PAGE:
IO-Link: What It Is and How it Works

Eran Zigman

Eran Zigman, CEO

| 11 June, 2024
IO-Link: What It Is and How It Works
Eran Zigman
By integrating IO-Link, industrial engineers and factory owners can create a more connected, efficient, and adaptable manufacturing environment.

Eran Zigman


IO-Link is the backbone of Industry 4.0. It provides seamless communication between sensors and actuators in a factory setting. It can either offer a wired connection from the devices to the IO-Link Master or leverage its version, the IO-Link Wireless.

While some manufacturers and factory managers still leverage wired IO-Link for their purposes, many are switching to IO-Link Wireless. Understanding how IO-Link works can help you make an educated decision about your communication protocols. 

What is IO-Link?

IO-Link is an open standard serial communication protocol that facilitates point-to-point communication between sensors and actuators in industrial automation systems.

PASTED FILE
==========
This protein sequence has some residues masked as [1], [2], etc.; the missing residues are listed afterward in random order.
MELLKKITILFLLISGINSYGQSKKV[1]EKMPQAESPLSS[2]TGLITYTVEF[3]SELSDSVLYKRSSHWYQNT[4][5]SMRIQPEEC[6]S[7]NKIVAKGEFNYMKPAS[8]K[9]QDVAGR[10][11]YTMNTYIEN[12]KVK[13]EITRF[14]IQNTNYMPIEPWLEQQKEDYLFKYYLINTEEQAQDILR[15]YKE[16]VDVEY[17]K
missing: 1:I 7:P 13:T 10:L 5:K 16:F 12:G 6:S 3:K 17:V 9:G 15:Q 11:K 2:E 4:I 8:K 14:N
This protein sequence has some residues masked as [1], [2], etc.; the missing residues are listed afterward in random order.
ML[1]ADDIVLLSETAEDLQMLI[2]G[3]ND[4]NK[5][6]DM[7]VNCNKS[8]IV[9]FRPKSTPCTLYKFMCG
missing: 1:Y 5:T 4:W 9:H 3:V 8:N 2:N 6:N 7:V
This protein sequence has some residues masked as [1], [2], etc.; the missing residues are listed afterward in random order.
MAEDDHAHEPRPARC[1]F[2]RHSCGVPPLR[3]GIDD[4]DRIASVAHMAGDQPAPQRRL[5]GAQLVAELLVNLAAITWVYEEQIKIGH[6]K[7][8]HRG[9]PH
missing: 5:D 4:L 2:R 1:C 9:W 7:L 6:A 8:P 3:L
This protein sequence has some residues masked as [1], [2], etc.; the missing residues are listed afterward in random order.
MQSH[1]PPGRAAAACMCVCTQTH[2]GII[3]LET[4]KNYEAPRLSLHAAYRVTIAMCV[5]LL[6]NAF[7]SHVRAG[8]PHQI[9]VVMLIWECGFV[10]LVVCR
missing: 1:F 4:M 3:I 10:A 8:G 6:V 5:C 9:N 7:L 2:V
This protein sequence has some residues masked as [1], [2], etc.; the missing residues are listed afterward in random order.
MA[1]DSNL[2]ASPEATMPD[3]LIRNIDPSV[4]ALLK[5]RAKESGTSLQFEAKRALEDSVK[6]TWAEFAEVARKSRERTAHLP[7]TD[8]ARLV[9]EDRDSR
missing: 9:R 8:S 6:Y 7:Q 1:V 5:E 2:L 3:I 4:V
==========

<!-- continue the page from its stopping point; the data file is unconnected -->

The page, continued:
Unlike traditional signal types, IO-Link protocol enables continuous and bidirectional communication which allows detailed data transfer and device configuration.

IO-Link CoreTigo

Key Features of IO-Link:

  • Point-to-Point Communication: Ensures direct connection between an IO-Link Masters and Devices.
  • Standardized Protocol: Guarantees interoperability across different manufacturers.
  • Smart Device Integration: Simplifies the integration of smart sensors and actuators with existing systems.

Types of Data That Can be Processed with IO-Link